Warm Bodies (Warm Bodies #1)
by Isaac Marion
Publisher: Simon & Schuster, Inc.
Reading level: NA
Book type: prose novel
'R' is a zombie. He has no name, no memories and no pulse, but he has dreams. He is a little different from his fellow Dead.
Amongst the ruins of an abandoned city, R meets a girl. Her name is Julie and she is the opposite of everything he knows - warm and bright and very much alive, she is a blast of colour in a dreary grey landscape. For reasons he can't understand, R chooses to save Julie instead of eating her, and a tense yet strangely tender relationship begins.
This has never happened before. It breaks the rules and defies logic, but R is no longer content with life in the grave. He wants to breathe again, he wants to live, and Julie wants to help him. But their grim, rotting world won't be changed without a fight...
(synopsis from Goodreads)
I heard of Warm Bodies when the movie came out, but I didn't realize that the film was based on a book of the same name. After having mixed feelings about my first zombie read (The Forest of Hands and Teeth by Carrie Ryan) and an ultra-negative reaction to my second (Ashes by Ilsa J. Bick), I wasn't sure if I wanted to go for a third. But I saw it mentioned positively in a few places around the book-blogging world, so I thought I'd have a look. After reading the preview on Amazon.com, I was hooked; I don't think I could've not bought the book at that point.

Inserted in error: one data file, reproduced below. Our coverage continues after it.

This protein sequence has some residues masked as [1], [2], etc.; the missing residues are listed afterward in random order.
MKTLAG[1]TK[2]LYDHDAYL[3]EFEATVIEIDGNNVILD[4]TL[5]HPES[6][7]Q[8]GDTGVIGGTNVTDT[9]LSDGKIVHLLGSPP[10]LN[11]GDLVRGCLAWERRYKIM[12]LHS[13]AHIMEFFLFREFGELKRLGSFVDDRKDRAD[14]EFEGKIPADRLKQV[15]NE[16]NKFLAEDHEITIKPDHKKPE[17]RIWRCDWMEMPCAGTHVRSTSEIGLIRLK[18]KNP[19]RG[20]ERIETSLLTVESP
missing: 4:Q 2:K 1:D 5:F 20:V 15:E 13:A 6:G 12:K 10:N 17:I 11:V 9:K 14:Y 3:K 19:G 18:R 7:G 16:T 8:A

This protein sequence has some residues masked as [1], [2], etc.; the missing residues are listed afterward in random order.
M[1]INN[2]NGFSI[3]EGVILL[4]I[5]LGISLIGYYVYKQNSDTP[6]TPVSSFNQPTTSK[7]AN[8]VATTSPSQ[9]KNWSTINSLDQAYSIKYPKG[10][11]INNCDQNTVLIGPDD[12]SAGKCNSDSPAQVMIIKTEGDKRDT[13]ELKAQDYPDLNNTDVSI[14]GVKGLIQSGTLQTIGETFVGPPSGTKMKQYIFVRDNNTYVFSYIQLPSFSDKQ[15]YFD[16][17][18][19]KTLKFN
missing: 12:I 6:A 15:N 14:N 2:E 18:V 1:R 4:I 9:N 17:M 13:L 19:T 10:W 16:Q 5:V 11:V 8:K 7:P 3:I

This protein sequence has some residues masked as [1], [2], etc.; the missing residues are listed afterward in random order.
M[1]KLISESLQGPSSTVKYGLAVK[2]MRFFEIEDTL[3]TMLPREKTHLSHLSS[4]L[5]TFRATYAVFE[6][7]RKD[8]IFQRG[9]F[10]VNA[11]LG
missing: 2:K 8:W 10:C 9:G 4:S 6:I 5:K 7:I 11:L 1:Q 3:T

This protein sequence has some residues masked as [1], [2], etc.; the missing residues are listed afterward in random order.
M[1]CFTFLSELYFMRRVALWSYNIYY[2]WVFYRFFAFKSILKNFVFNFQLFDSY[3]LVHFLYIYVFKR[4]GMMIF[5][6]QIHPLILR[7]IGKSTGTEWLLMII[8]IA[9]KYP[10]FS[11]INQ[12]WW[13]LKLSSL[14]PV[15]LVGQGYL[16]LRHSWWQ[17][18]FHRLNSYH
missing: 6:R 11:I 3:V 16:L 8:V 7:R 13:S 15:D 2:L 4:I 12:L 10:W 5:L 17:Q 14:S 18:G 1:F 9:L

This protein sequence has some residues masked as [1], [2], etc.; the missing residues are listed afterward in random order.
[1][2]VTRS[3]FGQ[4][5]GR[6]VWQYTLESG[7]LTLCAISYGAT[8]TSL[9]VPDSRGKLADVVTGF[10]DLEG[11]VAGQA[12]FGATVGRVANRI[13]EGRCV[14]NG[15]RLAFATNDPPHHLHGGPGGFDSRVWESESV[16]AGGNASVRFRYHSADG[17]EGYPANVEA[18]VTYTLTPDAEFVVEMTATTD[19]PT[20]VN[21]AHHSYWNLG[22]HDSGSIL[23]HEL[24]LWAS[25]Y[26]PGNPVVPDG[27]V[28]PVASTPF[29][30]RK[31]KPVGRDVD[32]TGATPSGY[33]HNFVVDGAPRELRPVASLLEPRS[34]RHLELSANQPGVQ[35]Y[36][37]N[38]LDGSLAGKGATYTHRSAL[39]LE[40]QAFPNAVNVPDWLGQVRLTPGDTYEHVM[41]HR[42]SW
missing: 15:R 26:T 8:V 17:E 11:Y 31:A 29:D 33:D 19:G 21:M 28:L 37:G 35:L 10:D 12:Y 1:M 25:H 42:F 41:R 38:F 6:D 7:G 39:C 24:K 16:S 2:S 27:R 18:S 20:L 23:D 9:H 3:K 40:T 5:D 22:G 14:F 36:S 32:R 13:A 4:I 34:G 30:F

I read it in two sittings, which is a rarity for me. And you know what? I absolutely loved this book. Sure, there were some niggling little things like Julie's messenger bag (she always seemed to have it, even at the most unlikely times... and its purpose was seemingly only to carry her asthma inhaler), but I can forgive those sorts of things in this case because the writing and the characters totally make up for it. I haven't read a book where the main character had such a distinctive, eloquent voice in a long time... and the fact that said character was a zombie made it all the more awesome. R was so unlike any other zombie I've read about (and that's kind of the point of the whole book). He's not a mindless, expendable, shuffling specimen of the dead; at least, he doesn't want to be. The contrast between his inner life and story narration with his grim exterior that can barely string four words together was done so poetically that I couldn't help falling in love with the character. What does that say about me that my first literary crush in a long time is on a zombie?
I can't say too much about the plot without straying into spoiler territory, and I wouldn't want to rob anyone of the pleasure of reading this one for themselves. There's action, there's some gore (but, thankfully, not too much), there's romance, there are some deep thoughts about human nature... and Isaac Marion has done a great job of wrapping them all up in a highly enjoyable story.
All in all, it was a surprisingly well-done novel that I would recommend to anyone who thinks it might be their cup of tea.
Overall: 4.71 out of 5